I was very impressed with the huge range of built-in gels and effects, and also the rugged build quality, not to mention the pleasing softness of the light. A truly versatile soft panel LED, the Rayzr MC100 can be a perfect addition to your lighting arsenal for lighting interviews, music videos, low-budget commercials, as in our case, even indie features. To learn more about the Rayzr MC100, check out my full review here.
- Teradek RT Follow Focus/Lens Control System
A follow focus unit, and a damn good one at that, is often overlooked and taken for granted as it’s just one of those piece of kit that is so vital on set, but you only hear about it when something goes wrong. As is often the case with those magicians called focus pullers, who’s job also goes often unnoticed (unless they mess up), a good quality, dependable follow focus control system is support gear worthy of its mission critical status.
I’ve used budget follow focus systems in the past, but on this feature film I AC’ed earlier in the year, I had my first experience with a “proper” follow focus/lens control system. The amazing people at Teradek were awesome enough to lend us their Teradek RT MK3.1 wireless follow focus with a couple of lens motors, all the cables we’d ever need, and the MDR (brain) for this feature film shoot.
I decided to put it on this list, even though I am not a focus puller, but I quickly had to learn how to set it up and use it, so I can be able to assist the focus puller and DoP on set. After all, I was responsible for my C300 Mark II and everything around it. I was confident with the rest of the kit on the camera, but the Teradek RT, I ain’t gonna lie, was intimidating at first. The RT was a complete overkill for what we needed, as we only ended up using a single motor to control the focus (the DoP decided he’d never zoom in shot, making it easier for our focus puller to worry only about focus and not control the zoom also, even though Teradek sent us 2 lens motors, we only used one).
However, after a quick glance at the different parts of the system, I managed to hook it up and get it going without any trouble. If I could do it, so can you.
The Teradek RT MK3.1 consist of three main parts – a receiver (a.k.a MDR brain), a handheld wireless controller, and a lens motor(s):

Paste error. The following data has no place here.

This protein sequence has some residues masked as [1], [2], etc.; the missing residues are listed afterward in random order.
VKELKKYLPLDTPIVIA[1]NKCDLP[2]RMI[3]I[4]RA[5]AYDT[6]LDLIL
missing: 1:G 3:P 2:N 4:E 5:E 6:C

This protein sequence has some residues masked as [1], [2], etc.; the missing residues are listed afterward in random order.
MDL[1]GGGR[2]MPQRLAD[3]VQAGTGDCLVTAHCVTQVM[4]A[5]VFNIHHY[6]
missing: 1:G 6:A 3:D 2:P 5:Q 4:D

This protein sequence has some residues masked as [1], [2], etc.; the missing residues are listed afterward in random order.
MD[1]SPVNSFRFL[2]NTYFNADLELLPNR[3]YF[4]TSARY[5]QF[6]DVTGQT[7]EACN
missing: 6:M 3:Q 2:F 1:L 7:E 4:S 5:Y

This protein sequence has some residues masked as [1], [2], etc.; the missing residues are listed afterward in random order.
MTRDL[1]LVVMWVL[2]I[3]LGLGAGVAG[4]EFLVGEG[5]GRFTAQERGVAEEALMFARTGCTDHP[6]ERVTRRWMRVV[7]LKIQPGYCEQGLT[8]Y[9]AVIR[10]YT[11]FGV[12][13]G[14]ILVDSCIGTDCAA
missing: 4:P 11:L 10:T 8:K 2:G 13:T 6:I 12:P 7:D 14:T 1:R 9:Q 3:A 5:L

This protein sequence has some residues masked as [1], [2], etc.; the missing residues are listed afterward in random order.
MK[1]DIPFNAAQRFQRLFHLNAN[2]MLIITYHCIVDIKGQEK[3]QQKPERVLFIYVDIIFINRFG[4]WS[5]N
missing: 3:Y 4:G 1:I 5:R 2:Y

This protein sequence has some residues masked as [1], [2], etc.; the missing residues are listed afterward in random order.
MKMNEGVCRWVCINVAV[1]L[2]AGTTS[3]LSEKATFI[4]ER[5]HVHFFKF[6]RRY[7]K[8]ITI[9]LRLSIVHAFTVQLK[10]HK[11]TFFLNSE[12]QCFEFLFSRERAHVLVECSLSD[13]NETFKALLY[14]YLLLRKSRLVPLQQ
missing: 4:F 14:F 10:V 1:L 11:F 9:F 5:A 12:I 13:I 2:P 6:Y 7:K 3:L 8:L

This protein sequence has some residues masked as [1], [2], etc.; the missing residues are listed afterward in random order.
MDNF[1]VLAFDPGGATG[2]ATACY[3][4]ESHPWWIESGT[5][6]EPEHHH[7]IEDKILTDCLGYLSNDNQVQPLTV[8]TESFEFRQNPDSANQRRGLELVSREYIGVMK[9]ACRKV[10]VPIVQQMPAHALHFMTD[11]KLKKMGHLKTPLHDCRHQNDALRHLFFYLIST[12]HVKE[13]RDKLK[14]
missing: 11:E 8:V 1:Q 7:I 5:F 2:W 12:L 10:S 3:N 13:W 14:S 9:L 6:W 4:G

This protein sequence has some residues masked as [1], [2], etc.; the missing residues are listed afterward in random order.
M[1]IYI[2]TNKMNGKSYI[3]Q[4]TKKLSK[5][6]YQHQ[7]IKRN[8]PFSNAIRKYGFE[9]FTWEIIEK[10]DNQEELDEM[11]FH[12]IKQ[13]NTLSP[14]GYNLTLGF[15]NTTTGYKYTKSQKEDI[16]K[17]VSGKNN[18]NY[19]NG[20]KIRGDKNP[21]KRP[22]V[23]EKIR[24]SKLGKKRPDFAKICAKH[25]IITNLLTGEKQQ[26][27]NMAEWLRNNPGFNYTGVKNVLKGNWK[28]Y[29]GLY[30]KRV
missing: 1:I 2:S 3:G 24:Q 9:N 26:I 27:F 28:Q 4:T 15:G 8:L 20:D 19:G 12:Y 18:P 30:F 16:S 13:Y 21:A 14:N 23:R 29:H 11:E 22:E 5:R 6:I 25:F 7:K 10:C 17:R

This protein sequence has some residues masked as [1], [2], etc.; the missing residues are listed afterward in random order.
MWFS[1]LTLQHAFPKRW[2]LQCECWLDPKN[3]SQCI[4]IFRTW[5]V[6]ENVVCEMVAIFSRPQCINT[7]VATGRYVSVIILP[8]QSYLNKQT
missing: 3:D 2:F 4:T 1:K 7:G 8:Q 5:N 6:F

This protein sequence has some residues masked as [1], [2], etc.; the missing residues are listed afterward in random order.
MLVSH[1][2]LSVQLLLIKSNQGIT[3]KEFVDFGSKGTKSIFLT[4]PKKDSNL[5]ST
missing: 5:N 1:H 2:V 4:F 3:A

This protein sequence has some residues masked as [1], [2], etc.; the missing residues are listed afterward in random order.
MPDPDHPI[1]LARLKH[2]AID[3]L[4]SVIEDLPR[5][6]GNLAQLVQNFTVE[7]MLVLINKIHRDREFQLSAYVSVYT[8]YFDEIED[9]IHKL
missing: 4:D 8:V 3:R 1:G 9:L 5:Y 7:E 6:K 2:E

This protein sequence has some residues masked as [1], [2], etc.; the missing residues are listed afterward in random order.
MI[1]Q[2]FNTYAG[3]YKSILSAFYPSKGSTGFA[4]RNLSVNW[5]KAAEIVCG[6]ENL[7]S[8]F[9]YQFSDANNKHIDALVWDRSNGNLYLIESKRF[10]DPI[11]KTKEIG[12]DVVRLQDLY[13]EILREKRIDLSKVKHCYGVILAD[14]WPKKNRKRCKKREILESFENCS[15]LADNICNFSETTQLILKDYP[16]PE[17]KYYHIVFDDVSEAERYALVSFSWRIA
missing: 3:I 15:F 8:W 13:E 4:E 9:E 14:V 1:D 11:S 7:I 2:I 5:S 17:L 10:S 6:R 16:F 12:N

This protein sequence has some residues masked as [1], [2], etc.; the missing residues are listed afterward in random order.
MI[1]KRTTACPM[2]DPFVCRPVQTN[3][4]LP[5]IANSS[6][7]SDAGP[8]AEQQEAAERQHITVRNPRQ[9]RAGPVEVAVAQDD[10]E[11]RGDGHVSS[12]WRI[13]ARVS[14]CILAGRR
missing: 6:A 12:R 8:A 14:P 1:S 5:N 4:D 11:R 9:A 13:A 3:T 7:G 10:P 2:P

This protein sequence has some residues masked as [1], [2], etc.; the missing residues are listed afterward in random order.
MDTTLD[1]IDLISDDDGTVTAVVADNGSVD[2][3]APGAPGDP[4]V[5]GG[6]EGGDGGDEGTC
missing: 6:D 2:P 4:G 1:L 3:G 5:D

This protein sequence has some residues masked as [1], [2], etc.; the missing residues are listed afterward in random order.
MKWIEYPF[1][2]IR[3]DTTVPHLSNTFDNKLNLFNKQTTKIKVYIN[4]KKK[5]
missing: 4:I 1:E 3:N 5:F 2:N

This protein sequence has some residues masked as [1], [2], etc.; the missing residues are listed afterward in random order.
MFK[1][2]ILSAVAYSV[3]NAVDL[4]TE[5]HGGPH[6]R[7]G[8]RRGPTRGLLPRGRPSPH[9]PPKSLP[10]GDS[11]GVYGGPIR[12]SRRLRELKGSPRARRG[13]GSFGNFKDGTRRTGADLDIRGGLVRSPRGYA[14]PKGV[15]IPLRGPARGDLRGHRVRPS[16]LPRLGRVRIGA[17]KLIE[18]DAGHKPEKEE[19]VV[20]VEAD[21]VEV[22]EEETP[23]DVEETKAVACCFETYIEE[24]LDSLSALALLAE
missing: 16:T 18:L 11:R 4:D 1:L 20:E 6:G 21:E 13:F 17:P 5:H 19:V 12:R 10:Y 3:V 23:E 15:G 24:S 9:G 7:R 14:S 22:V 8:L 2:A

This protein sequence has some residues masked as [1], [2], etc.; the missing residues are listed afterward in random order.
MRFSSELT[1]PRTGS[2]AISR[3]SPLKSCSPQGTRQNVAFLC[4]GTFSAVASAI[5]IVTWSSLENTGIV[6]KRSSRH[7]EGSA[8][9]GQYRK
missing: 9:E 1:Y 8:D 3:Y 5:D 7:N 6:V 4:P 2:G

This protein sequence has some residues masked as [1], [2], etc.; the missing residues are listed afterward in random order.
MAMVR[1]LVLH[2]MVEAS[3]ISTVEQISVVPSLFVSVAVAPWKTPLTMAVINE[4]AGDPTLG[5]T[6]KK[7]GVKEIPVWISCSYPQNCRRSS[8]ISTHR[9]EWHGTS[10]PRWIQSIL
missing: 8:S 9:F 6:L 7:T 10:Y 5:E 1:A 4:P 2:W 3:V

Teradek RT MK3.1 MDR mounted on the back of the C300 Mark II
- RT MK3.1 Lightweight Receiver Module (3 Axis) – compact size, about 10cm in length, easily positioned in cold-shoes. I opted to mount it on the back of the C300 Mark II handle via the cold-shoe. This is basically the brain, or MDR of the lens control system. It is quite impressive, how Teradek have managed to shrink the size of it and give it a reliable integrated antenna on top.
- controls for focus, iris, and/or zoom.
- It also offers a start/stop function for select HD cameras such
- ARRI, Blackmagic, Phantom Flex,
- RED, Sony, and LANC-compatible models.
- Features include an auxiliary port for slave (analog) controllers or wired mode support
- RT MK3.1 Handheld Controller (4 Axis)
- offers control of up to four lens motors
- FIZ – focus, iris, zoom control
- Has a large focus knob, one slider control, and two side knobs (A and B).
- Each input can be mapped to any lens axis
- Remote start/stop for selected:
- ARRI, Blackmagic, Phantom Flex,
- RED, Sony, and LANC-compatible models.
One of the coolest features of the RT MK3.1 Controller is the awesome OLED screen display, which gives you easy access to the menu. The automatic calibration options made it easy to calibrate the lens motor to the Sigma 18-35mm zoom we used. Of course, for those focus pullers and ACs that have more experience and are more technical, there is a manual calibration options as well.
The adjustable knob on the side feels smooth to operate. The RT system features 42 selectable channels and minimal latency of 2 ms, although I had not tested this, according to our focus puller there were no latency issues whatsoever. This thing is fast, very responsive, and built to last – the aircraft-grade aluminium gives it a rugged feeling; and yes, it can take a beating on set even though we took good care of it on set.
The lanyard mount and three 1/4″-20 mounts provide options for alternative mounting and also free up your hands to do other camera related things.
The RT MK3.1 handheld controller is powered with a single Canon LP-E6 battery, which lasted us a whole day. There is also a USB port, which can be used to power the control unit, but I did not use it.
- RT MK3.1 Brushless Lens Motor
- a vital piece of the kit, the high-torque lens motor, comes with an integrated heat sink and backlash compensation.